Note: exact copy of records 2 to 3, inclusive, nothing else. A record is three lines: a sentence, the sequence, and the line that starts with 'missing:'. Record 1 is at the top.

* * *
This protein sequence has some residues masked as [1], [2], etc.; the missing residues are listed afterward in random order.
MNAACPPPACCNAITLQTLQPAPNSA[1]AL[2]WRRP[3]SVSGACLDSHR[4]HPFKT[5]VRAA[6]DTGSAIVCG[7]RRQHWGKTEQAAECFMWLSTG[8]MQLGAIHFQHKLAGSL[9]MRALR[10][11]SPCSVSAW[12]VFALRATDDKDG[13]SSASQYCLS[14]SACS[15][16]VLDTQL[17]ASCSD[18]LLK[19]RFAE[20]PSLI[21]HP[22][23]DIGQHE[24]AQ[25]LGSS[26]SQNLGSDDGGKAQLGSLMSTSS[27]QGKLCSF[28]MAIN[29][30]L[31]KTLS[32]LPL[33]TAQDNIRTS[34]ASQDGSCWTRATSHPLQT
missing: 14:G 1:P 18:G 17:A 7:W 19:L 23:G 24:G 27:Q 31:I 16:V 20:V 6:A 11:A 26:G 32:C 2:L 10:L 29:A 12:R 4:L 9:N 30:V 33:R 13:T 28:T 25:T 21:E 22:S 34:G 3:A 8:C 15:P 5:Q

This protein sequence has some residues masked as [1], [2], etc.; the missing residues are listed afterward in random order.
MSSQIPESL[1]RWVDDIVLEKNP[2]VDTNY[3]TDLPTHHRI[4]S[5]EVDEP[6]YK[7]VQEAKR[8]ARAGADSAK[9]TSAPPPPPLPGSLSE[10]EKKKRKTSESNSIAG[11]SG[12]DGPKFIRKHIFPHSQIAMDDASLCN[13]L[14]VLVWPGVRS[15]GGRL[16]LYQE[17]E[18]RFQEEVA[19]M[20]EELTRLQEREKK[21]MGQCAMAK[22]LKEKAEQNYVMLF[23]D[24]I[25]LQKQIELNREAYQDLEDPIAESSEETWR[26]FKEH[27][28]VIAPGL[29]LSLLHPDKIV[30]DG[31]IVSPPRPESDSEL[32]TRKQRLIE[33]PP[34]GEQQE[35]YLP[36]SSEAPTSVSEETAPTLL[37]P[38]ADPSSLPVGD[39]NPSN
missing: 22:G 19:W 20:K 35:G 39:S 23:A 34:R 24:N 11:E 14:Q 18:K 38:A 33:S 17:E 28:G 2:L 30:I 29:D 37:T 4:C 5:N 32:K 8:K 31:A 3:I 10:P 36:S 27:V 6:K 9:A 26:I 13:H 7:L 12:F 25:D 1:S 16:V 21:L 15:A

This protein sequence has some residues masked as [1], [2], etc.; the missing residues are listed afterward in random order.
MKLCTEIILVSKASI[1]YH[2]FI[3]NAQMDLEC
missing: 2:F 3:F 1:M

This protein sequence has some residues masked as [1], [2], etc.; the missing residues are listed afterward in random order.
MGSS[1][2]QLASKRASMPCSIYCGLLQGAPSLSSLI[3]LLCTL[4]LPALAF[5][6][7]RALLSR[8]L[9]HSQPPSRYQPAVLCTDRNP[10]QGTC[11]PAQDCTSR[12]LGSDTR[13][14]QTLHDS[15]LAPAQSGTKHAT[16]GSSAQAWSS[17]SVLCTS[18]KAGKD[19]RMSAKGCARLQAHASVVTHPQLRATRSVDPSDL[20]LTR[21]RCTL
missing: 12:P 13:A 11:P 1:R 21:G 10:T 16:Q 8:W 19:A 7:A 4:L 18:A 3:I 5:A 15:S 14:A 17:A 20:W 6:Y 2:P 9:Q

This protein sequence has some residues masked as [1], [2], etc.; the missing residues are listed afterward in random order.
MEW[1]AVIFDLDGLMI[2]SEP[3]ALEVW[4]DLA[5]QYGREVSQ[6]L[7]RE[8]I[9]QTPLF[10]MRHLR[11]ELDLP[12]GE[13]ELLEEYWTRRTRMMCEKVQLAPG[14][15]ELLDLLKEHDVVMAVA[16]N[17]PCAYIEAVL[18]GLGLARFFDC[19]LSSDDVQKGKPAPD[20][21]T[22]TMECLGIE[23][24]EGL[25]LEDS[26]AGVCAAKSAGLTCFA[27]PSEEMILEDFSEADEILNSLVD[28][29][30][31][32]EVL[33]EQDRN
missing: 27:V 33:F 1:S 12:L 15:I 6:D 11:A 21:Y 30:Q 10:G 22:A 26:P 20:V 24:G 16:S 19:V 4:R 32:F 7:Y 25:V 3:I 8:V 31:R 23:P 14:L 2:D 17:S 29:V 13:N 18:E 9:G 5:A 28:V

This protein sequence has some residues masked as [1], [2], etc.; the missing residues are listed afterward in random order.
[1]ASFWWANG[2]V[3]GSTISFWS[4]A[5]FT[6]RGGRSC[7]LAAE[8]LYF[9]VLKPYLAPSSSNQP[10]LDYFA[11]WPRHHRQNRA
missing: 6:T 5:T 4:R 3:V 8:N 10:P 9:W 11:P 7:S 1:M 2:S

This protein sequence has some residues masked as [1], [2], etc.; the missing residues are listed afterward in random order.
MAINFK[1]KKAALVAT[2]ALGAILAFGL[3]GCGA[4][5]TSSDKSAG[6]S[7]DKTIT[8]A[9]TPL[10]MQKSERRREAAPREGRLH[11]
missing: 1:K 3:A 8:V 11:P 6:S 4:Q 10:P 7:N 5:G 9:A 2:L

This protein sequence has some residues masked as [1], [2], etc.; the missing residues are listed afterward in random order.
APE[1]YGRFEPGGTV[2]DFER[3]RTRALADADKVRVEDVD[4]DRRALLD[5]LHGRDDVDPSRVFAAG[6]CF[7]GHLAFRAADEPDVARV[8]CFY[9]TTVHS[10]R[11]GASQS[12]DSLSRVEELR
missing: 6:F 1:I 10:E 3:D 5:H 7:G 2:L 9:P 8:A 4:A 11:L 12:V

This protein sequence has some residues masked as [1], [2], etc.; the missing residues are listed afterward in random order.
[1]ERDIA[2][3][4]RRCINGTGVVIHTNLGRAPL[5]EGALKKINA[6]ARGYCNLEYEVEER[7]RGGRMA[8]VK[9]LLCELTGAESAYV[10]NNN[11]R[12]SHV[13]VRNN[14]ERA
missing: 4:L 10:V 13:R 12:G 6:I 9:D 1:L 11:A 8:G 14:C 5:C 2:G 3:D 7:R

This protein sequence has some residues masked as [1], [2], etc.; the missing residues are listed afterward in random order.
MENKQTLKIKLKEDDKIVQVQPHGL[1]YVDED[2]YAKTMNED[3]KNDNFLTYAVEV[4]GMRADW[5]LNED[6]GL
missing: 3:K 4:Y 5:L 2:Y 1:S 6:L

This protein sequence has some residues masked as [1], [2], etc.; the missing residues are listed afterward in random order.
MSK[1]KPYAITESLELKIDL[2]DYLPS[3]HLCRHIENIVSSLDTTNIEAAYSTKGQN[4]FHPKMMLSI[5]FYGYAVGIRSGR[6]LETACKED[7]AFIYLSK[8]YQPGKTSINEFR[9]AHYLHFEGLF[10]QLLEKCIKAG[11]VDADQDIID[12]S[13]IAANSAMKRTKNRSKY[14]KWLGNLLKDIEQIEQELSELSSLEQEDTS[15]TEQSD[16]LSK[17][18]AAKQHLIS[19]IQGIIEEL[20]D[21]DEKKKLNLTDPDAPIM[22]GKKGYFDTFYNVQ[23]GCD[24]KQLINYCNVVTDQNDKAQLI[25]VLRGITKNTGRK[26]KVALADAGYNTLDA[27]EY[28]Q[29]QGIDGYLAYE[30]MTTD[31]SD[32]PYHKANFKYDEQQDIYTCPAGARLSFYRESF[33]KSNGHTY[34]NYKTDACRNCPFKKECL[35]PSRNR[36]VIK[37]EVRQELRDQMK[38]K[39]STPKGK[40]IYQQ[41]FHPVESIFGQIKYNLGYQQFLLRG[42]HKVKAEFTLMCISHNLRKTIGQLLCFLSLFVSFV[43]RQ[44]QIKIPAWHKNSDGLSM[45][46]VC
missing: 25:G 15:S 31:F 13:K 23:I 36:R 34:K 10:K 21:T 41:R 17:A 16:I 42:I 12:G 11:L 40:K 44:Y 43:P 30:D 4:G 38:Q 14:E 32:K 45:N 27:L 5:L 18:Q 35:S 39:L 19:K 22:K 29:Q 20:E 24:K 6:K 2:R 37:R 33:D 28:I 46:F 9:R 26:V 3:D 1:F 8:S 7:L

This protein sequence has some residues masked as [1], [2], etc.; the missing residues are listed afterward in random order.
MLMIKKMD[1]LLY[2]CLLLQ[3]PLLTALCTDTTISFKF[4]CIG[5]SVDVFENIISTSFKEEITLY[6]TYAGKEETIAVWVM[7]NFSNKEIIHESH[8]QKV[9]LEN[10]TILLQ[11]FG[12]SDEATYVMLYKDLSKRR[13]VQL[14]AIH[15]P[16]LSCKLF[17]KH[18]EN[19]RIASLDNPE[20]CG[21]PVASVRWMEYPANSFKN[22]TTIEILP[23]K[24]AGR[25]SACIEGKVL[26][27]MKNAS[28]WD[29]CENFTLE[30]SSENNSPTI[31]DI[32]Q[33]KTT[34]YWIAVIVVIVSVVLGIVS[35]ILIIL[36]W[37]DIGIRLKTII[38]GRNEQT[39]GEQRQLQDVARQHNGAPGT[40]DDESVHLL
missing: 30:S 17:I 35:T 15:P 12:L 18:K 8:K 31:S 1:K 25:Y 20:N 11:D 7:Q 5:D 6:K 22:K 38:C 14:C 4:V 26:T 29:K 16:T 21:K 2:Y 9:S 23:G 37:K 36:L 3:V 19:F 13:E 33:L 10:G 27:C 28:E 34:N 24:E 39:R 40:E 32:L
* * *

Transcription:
This protein sequence has some residues masked as [1], [2], etc.; the missing residues are listed afterward in random order.
MSSQIPESL[1]RWVDDIVLEKNP[2]VDTNY[3]TDLPTHHRI[4]S[5]EVDEP[6]YK[7]VQEAKR[8]ARAGADSAK[9]TSAPPPPPLPGSLSE[10]EKKKRKTSESNSIAG[11]SG[12]DGPKFIRKHIFPHSQIAMDDASLCN[13]L[14]VLVWPGVRS[15]GGRL[16]LYQE[17]E[18]RFQEEVA[19]M[20]EELTRLQEREKK[21]MGQCAMAK[22]LKEKAEQNYVMLF[23]D[24]I[25]LQKQIELNREAYQDLEDPIAESSEETWR[26]FKEH[27][28]VIAPGL[29]LSLLHPDKIV[30]DG[31]IVSPPRPESDSEL[32]TRKQRLIE[33]PP[34]GEQQE[35]YLP[36]SSEAPTSVSEETAPTLL[37]P[38]ADPSSLPVGD[39]NPSN
missing: 22:G 19:W 20:K 35:G 39:S 23:A 34:R 24:N 11:E 14:Q 18:K 38:A 33:S 17:E 28:G 2:L 30:I 29:D 37:T 4:C 5:N 32:K 8:K 31:A 3:I 10:P 36:S 27:V 6:K 9:A 26:I 13:H 7:L 12:F 25:D 1:S 16:V 21:L 15:A

This protein sequence has some residues masked as [1], [2], etc.; the missing residues are listed afterward in random order.
MKLCTEIILVSKASI[1]YH[2]FI[3]NAQMDLEC
missing: 2:F 3:F 1:M